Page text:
|Publication number||US6378609 B1|
|Application number||US 09/455,018|
|Publication date||Apr 30, 2002|
|Filing date||Dec 9, 1999|
|Priority date||Mar 30, 1999|
|Also published as||EP1041241A2|
|Publication number||09455018, 455018, US 6378609 B1, US 6378609B1, US-B1-6378609, US6378609 B1, US6378609B1|
|Inventors||Dean S. Oneal, Kevin C. Serrette, Ervin Charlie Becker, III, Dhirajlal C. Patel|
|Original Assignee||Halliburton Energy Services, Inc.|
|Export Citation||BiBTeX, EndNote, RefMan|
|Patent Citations (18), Non-Patent Citations (1), Referenced by (22), Classifications (6), Legal Events (6)|
|External Links: USPTO, USPTO Assignment, Espacenet|
This application claims the benefit of U.S. Provisional Application No. 60/126,855 filed on Mar. 30, 1999.
This invention relates to a tool for use in gravel packing wells. More specifically, the invention relates to a washdown apparatus which can remove wellbore debris by circulating a fluid down the work string and carrying the debris up the casing or by circulating a fluid down the casing, picking up the debris and carrying it up the bore of the assembly and through the work string, so that the wellbore can be cleaned and gravel packed with the same tool, thus reducing the number of trips in the hole to complete the gravel pack operation. The term “gravel pack” may mean high rate, water rate, frac pac, or other stimulation operation involving placement of sand or synthetic proppant in the target formation/casing annulus.
In wells in geologic formations where the production of sand from the formation along with liquids and gases being produced therefrom is a problem, it is well known in the art to install a production screen in the production tubing and pack gravel around the screen to prevent the sand from the formation flowing in the production tubing. Hereinafter “well screen” or “production screen” means any well filtration device intended to inhibit the flow of sand, or other fines into the production tubing, such as a screen, slotted liner, perforated pipe or sintered metal tube.
In such an arrangement a gravel pack screen assembly is run into the formation on a string of tubing to the desired location and a slurry containing gravel, which is typically gravel sand or proppant mixed in water or a gelled liquid, is pumped down to the exterior of the gravel pack screen assembly to fill the area between the screen assembly and the producing formation. After a sufficient amount of gravel has been pumped down to the exterior of the gravel pack screen assembly to completely fill he area between the screen assembly and the producing formation, the service tool is removed from the well and production tubing is installed.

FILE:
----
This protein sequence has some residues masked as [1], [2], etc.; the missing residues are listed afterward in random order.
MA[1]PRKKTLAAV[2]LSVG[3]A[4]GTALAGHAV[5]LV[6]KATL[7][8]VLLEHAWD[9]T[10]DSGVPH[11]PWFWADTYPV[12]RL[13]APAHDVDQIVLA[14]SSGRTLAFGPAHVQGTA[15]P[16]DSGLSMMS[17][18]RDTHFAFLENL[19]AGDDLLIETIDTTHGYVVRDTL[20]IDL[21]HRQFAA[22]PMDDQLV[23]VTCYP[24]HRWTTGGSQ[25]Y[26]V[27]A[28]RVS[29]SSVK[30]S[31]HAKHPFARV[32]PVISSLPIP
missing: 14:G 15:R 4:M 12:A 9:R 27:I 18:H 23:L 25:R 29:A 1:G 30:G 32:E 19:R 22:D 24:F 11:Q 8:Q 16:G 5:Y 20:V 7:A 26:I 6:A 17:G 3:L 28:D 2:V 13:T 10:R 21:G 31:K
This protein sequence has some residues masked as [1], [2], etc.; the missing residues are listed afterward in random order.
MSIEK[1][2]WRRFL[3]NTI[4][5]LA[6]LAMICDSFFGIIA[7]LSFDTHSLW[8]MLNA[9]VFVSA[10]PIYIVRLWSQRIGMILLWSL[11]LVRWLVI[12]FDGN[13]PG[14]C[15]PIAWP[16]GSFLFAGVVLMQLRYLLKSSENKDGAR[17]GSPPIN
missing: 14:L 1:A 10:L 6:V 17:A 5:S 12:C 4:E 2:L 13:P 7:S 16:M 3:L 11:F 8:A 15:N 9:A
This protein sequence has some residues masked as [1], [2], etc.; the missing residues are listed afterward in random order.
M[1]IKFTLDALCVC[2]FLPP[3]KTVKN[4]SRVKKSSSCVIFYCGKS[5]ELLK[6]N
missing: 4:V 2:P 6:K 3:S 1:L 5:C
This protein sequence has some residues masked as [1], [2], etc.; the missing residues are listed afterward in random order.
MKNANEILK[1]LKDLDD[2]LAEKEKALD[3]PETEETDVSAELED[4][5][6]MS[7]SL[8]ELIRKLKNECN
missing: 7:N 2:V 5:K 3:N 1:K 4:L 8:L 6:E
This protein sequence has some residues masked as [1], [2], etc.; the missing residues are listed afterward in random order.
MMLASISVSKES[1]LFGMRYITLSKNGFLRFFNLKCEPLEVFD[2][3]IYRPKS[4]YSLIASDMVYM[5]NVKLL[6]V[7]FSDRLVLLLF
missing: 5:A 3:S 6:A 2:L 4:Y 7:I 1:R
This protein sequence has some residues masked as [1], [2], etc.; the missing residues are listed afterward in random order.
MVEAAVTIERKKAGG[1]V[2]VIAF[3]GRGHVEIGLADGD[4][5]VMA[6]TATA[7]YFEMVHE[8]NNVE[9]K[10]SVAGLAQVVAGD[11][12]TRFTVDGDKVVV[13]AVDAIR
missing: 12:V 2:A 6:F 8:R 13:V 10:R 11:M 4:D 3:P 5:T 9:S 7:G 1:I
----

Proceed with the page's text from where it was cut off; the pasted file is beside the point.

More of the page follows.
Very often a wellbore will have debris that must be removed prior to completing the gravel pack operation. Such debris, if not removed, can cause the gravel packing process to be temporarily aborted. In other words, if the debris remains in the wellbore, the gravel pack assembly would have to be removed and the debris circulated out of the well with a different tool prior to the completion of the gravel pack process. Influx of formation debris can occur during necessary pipe trips, which would again necessitate cleaning of the wellbore before the gravel pack assembly was installed. Typically, to avoid such problems, fluid is circulated down a work string and up through the annulus between the work string and the wellbore until the wellbore is sufficiently free from debris so that the gravel packing operation can be performed. The work string is then removed and the gravel pack assembly is lowered into the wellbore.
The foregoing difficulties are eliminated according to a preferred embodiment of the present invention by a universal washdown system, or apparatus, which can be used both to circulate fluid through a wellbore to clean debris therefrom and can be used to gravel pack a production zone. The system comprises a production assembly and a multi-position service tool assembly disposed in the production assembly. An annulus is defined between the side of the wellbore and the production assembly. The production assembly may include a packer for sealingly engaging the wellbore and for suspending the production assembly therein, and a liner assembly having a longitudinal liner bore defined therethrough extending downward from the packer. The multi-position service tool assembly is releasably attached to the packer and sealingly engages a packer bore defined in the packer. The service tool has a longitudinal central flow passage extending therethrough. At least one crossover port, and preferably a plurality of crossover ports are defined through a side of the service tool and intersect the longitudinal central flow passage.